Expert publishing blog opinions are solely those of the blogger and not necessarily endorsed by DBW.
Okay. You gotta admit, that’s a pretty catchy title.
I returned yesterday from my first Romantic Times Convention, still in one piece despite many dire warning about cover models, costumes, parties and more. Actually, I found RT to be very professionally rewarding as I met a lot of people I’ve bumped into over the years at various other conferences. I even emailed home saying that there was a synergy of my career in publishing pulling together in many ways. And then, of course, I was late to receive a career achievement award in genre because I lost track of time after teaching a workshop and hanging around to answer questions. I did make it in time to see many of the writing awards.
I took a lot away from the conference. First, there was an entire track on digital publishing. The panel by Liz Edelstein (HeroesandHeartbreaker.com) and Megan Frampton on self and traditional publishing was very honest and up front. Pretty much every workshop I sat in on had solid information and open discussion. Even the one on writing Special Operations heroes where the ever original Cherry Adair waxed poetic about their “super sperm” and how part of the appeal of that alpha male hero is based on a basic animal instinct to procreate the species. She specifically told me to use that term if I was going to blog about it.
It’s a great time to be an author. And it’s wonderful to hear the excitement in a lot of writers’ voices when they discuss rescuing out of print books or new authors putting their stuff out there.
On the other hand, it’s tough to see those that can’t pry their rights back from their publishers and the books are languishing. I really believe there needs to be some original thought on this issue and a compromise reached. Whether it be reverse royalties, a flat fee buy out—whatever. But right now neither side is really benefiting from the gold mine of backlist.
I also talked for a long time with a friend from the King County library system (Seattle). She detailed how many problems they had trying to get eBooks into the system. Which immediately started my brain working. Like the DRM issue (I don’t do it and don’t think it’s smart), I’m not exactly following the way it’s being handled. I’d love to give libraries many of our titles. I’ll be working with King County (and any other library system that wants eBooks—drop me a line). I think a lot of the problem is that people are still equating the print book with an eBook in concept and since the eBook never wears out, then they have to limit lending. Perhaps. Smarter brains than mine have spent a lot more time working on this so I’d love to hear some comments about it. Once I’m able to talk to some of the people who acquire books for libraries, I can speak with more knowledge. I profess my ignorance on many angles of this issue, but I know for my publishing company, I see great opportunity.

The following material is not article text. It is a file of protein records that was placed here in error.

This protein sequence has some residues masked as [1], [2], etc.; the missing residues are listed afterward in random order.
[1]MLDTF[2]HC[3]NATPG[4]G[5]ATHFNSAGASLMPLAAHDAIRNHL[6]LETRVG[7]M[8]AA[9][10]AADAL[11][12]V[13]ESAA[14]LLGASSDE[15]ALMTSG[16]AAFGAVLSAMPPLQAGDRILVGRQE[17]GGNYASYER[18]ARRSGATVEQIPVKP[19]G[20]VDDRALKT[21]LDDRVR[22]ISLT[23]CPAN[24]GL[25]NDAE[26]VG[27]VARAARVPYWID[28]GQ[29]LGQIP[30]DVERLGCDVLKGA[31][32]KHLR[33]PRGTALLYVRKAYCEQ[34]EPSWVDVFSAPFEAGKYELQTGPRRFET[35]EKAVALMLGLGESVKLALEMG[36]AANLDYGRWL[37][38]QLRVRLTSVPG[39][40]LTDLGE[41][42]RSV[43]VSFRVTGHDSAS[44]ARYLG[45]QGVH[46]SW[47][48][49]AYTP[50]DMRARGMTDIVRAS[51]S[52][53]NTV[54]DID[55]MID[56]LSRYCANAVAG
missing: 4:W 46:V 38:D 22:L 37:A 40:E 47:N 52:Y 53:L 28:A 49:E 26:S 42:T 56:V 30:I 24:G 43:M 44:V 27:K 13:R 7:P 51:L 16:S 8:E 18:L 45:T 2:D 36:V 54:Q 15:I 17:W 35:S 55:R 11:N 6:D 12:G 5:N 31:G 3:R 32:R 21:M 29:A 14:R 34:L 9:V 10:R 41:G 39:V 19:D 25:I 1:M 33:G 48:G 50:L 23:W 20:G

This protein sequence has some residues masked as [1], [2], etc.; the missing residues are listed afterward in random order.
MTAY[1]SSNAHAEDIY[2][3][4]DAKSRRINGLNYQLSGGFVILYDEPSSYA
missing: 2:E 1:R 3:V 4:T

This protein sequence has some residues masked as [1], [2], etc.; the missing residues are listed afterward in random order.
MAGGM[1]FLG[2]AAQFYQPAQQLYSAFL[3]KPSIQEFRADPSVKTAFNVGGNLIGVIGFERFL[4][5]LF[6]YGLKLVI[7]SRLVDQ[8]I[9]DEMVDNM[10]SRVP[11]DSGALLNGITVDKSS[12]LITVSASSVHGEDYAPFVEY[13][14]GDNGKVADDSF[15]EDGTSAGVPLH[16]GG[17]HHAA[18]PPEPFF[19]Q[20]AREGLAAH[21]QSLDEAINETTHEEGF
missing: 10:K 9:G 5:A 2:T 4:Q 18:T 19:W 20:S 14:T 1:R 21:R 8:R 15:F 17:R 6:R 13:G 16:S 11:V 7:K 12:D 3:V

Here’s another cool thing about RT. The first day I asked someone next to me in line what she wrote. She looked at me like I was crazy and said: “I’m not a writer, I’m a reader.” She listed a bunch of authors who she was dying to meet.
Of course, there were also many authors and aspiring authors. In fact, the name badges said one or the other. One thing I sense that many aspiring authors aren’t quite doing right is they’re very focused on promoting. I believe the focus should be more on building community. People buy books. People sell books. People provide you with discoverability. One of my titles, Psychic Warrior: Project Aura, is being featured in Nook First this week because a person at Barnes and Noble made the decision to put it in the program. And I appreciate it.
They didn’t have the Mr. Romance competition this year, so all those crunches and bench presses I had been doing counted for nothing. JA Konrath and Blake Crouch, wearing wings, did make an appearance in the fairy contest during the Magical Scottish Fling & Costume Competition, and were easily upstaged by a flying baby, but they get points for giving it a shot. I couldn’t quite make out the look on judge James Rollins face when the two strutted onto stage.
At the booksigning they had to give numbered wristbands to those who waited for Anne Rice and Charlaine Harris. Interestingly, the YA book fair was packed, which I always think is a good sign.
In sum, I’d highly recommend the Romantic Times Convention both professionally (networking) and personally (kilts, wings, super-sperm and more).